Please note: Godley Head buildings and structures were damaged by earthquakes in June 2011 and are currently closed pending repairs. Most walking tracks in this area are now open.
This headland is a breathtaking coastal location, only 30 minutes from Cathedral Square, Christchurch. Built in 1939, the fort is ranked in the top ten New Zealand coastal defence heritage sites.
Even before the fort was built, the look-out qualities of the headland were used to guide ships around the peninsula, with the help of the Godley Head light. The lighthouse, built in 1865, had to be moved during WWII to make way for the fort. Please note; public access is not available to the lighthouse in its current location.
In the threatening early years of World War II, Cantabrians were comforted that the long-range guns of the fort ensured their city was not defenceless against a surprise attack. In its heyday, the fort was staffed by over 400 men and women and was a self-contained community.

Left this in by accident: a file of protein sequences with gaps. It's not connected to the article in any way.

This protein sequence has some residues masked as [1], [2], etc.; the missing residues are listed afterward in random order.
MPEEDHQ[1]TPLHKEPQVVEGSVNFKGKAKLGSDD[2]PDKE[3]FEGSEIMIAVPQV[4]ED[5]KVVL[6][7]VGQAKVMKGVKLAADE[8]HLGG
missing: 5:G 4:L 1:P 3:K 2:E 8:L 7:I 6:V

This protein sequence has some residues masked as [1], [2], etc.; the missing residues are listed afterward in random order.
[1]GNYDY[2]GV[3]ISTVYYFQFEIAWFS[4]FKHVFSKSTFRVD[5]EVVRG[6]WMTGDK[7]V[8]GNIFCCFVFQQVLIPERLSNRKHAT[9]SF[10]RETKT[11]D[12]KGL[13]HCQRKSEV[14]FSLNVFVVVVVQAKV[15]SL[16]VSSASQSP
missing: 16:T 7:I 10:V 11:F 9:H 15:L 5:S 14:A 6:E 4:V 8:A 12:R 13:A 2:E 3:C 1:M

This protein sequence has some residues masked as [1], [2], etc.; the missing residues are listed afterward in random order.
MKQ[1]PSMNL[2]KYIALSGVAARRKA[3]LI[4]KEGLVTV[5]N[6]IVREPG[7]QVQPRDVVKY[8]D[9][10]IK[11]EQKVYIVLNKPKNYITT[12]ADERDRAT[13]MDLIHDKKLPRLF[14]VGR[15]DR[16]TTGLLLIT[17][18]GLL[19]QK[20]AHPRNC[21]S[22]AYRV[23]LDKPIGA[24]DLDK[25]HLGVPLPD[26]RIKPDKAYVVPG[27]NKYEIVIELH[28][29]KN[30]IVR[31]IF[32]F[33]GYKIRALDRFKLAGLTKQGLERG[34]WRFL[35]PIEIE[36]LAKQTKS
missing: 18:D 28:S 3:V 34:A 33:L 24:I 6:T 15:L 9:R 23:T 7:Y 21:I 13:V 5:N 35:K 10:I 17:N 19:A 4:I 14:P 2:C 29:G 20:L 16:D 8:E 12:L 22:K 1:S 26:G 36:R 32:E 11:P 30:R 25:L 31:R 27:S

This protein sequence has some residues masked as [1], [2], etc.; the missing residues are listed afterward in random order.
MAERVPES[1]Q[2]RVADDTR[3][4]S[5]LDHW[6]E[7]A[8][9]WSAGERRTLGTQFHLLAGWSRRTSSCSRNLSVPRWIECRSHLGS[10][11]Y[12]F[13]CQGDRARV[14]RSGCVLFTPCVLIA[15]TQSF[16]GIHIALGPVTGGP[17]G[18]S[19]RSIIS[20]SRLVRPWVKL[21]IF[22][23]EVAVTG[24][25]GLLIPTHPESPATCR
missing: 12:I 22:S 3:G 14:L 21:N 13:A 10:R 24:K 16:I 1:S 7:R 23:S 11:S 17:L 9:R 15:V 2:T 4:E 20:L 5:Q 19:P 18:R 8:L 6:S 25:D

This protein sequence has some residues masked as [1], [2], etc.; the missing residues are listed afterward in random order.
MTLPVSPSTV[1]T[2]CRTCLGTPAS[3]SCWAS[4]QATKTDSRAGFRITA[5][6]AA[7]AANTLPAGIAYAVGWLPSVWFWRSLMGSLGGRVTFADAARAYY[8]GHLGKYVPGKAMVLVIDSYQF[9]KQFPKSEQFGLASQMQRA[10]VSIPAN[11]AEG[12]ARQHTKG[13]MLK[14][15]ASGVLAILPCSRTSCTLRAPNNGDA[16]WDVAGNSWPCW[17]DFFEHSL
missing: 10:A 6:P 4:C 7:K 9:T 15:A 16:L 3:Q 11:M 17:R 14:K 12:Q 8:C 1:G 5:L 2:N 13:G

Godley Head coastal defence battery
It closed in 1963 and remaining today are three large gun emplacements, seven military buildings, and other features. A complete WW2 anti-aircraft gun on long-term loan from Ferrymead Trust has been returned to the site.
Ongoing restoration work is being undertaken on the many buildings and structures around the headland. Visitors can now explore one of the underground magazines, thanks to electric lighting installed. To view the other magazine, a torch is required.
Onsite interpretation panels have been placed all around the site, to explain the significance and historic stories. The Godley Head Heritage Trust is in the process of establishing a museum in the former regimental headquarters building and quartermaster's store.